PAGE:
In this article, I share with you some of my favourite ways to find people who might like to share your music with their audience.
Hype Machine indexes music blogs and curators around the world, effectively curating music curators. If you manage to get a feature on a blog that’s indexed by HM, your track will at least make it as an entry in the Hype Machine database, and possibly even get you on their chart.
The more blogs that write about your song, the higher it can land on the chart. Hype Machine aggregates all of the articles a given song gets and organises them into a single entry in their database.
You can check out the sites they index here: https://hypem.com/sites
On Submithub, you can actually filter the choice of blogs to submit to ones that are “Listed On Hype Machine”, which makes for a good hype machine stratgey. I would couple this with their “premiere” option, which means that whichever blogs says “yes” first, gets to be the one who shares it first. Any other blog after that can still choose to feature it, but only after the premiere has been and gone.
The Indie Bible
The Indie Bible is a great resource for artists and managers, as it not only gives you a huge database of curators who want new music, but it also has some great guides as to how to approach them and generally navigate the business of music.
Submithub is a platform that connects music curators, bloggers, influencers, youtube channels, and playlisters to music artists and reps such as yourself.
Developed and founded by Jason Grishoff, the platform allows you to upload your music and submit to curators that might like to feature your music on their blog / playlist / channel.
Submithub’s standard credits are free to use, and they allocate you 2 every 4 hours. You can also buy premium credits, the main advantage of which are that when you submit to a curator with a premium credit, they have to either listen within 48 hours, or you get the credit back. They are heavily incentivised to listen to premium submissions as that’s how they make their money.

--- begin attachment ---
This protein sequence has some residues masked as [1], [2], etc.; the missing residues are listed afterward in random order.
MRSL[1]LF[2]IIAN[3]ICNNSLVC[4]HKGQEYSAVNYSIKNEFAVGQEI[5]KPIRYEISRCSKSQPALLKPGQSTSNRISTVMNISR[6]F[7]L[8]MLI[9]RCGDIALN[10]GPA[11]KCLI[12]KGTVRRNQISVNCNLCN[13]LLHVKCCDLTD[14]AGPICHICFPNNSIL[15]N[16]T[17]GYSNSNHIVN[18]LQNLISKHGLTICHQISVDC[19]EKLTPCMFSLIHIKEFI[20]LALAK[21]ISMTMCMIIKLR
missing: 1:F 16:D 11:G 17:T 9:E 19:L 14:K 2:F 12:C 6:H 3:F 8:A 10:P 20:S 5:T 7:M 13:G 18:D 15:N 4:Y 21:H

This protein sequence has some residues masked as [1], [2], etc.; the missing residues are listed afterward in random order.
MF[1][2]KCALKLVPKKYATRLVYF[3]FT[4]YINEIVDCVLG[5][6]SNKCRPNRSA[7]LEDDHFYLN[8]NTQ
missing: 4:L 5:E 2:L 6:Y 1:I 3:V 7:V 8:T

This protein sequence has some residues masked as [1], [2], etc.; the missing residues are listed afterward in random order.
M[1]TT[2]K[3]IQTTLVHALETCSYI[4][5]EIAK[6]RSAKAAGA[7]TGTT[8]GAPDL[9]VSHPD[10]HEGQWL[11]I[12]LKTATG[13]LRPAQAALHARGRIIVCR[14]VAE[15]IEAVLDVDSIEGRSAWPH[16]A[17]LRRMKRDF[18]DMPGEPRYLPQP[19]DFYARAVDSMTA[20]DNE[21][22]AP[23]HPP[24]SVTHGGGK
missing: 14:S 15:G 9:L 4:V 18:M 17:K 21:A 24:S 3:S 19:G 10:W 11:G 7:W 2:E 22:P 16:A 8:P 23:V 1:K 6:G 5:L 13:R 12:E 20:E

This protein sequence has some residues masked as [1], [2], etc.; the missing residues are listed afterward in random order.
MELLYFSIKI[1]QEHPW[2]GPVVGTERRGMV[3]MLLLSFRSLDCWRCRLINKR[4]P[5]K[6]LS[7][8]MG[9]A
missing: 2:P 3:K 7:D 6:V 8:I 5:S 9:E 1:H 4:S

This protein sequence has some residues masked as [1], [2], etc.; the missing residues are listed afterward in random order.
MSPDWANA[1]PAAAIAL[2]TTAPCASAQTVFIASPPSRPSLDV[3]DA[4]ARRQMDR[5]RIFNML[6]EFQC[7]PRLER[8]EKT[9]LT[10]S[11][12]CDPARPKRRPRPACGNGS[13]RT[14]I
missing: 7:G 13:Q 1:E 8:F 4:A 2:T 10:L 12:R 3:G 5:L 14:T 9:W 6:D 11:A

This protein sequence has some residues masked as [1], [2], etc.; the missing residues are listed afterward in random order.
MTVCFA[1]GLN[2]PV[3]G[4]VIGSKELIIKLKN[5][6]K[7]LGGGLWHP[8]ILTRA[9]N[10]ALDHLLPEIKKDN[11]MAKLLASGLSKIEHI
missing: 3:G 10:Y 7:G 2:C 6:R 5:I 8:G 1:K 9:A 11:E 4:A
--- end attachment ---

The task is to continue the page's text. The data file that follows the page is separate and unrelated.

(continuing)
I like to use premium credits as it gives me the guarantee that they will hear the song, which is as good of a guarantee as you can get in this business! Submithub tells me if and when they listened to it, which is way better than blindly sending emails!
I have started using Musosoup more recently and it has proven useful for getting the music to people who are keen to promote it. The process is that you upload the music, then anyone who is interested in promoting it will make an offer to promote it on their channels.
Slightly different business model to Submithub and certainly worth consideration. A major difference here is that your money only goes to those who promote it. Whereas with Submithub you are paying for consideration / listening, with no guarantee of promotion.
Instagram / Twitter
I’ve approached many curators on Instagram and Twitter. I do this simply by using the search tool, searching keywords such as “indie” or “alternative rock”, adding the accounts that show up, and sending a soft DM like “Hello, are you accepting submissions at this time? I have some new music that might be a good fit for you. Thank you.”
Sometimes they will feature an email address on their bio, or a link to their own website and submission form. Be sure to keep and eye out for all of this info!
Before you get started!
Absolutely do not go in for the kill on the first message! Focus on building relationships. Just spamming your link to people is a waste of their time and yours. Your intent is always visible!
Christopher Carvalho runs Unlock Your Sound helping up-and-coming indie artists create and strategically release their music.